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Submitted by Jack Clift (R4D) on

This is very interesting work with substantial policy relevance. One question: while it makes sense that having access to increasing numbers of the drivers has an increasingly positive association with lower stunting rates, were you able to determine whether the whole is greater than the sum of the parts? - i.e. is their a positive interaction effect, whereby (say) having access to improved food security and improved WASH has a bigger combined impact than just the impact you get from improving each individually?

Given limited resources and the need to scale up many different interventions in different sectors in different geographies, it would be helpful to understand if there are positive (or conceivably negative) interactions associated with scaling up some combinations in the same geography. e.g. we may not get the full benefits from improved food if we don't reduce diarrheal disease and loss of nutrients; conversely, increasing exclusive breastfeeding rates may have less marginal benefit in areas with improved water quality compared with areas with poor water quality, if part of the benefit of exclusive breastfeeding is avoiding contaminated baby formula and water-borne disease.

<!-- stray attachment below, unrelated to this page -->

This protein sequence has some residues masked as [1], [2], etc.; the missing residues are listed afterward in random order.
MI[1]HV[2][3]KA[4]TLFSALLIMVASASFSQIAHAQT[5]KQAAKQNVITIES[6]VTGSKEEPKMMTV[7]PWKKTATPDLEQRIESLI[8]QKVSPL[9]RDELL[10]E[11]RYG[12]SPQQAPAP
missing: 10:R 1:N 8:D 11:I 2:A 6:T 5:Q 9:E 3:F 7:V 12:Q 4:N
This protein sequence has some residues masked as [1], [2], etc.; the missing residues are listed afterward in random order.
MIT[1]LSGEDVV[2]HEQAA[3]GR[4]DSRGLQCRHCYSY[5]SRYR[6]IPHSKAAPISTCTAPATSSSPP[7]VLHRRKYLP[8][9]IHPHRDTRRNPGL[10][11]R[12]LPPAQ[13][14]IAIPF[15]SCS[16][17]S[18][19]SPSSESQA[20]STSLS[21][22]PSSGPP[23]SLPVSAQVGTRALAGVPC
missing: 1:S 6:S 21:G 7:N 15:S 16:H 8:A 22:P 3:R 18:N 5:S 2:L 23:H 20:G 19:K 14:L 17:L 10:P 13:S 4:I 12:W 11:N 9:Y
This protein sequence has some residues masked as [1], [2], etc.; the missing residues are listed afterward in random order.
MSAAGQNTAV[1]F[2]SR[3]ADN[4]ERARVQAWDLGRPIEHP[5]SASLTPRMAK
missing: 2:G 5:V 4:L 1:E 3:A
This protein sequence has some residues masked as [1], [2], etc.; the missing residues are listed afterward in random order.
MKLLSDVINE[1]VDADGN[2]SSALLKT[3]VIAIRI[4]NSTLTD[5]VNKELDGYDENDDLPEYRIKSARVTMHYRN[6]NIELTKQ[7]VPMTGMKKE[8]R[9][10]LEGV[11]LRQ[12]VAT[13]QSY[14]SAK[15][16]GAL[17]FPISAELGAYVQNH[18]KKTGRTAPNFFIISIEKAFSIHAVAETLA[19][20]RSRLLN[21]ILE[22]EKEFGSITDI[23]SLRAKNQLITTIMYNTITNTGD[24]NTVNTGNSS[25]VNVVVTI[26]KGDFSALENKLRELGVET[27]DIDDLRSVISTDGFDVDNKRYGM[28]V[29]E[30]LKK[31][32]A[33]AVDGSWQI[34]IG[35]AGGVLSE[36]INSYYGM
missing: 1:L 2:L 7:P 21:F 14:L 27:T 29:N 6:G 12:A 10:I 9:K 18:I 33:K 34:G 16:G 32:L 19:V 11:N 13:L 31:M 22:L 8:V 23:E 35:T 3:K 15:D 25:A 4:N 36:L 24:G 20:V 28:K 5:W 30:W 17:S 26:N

Clearly the eventual goal should be strong programs across all sectors in all places, but until we get there there may be better and worse ways of deploying scarce resources for the scale up. Would love to hear any insights on this from your work.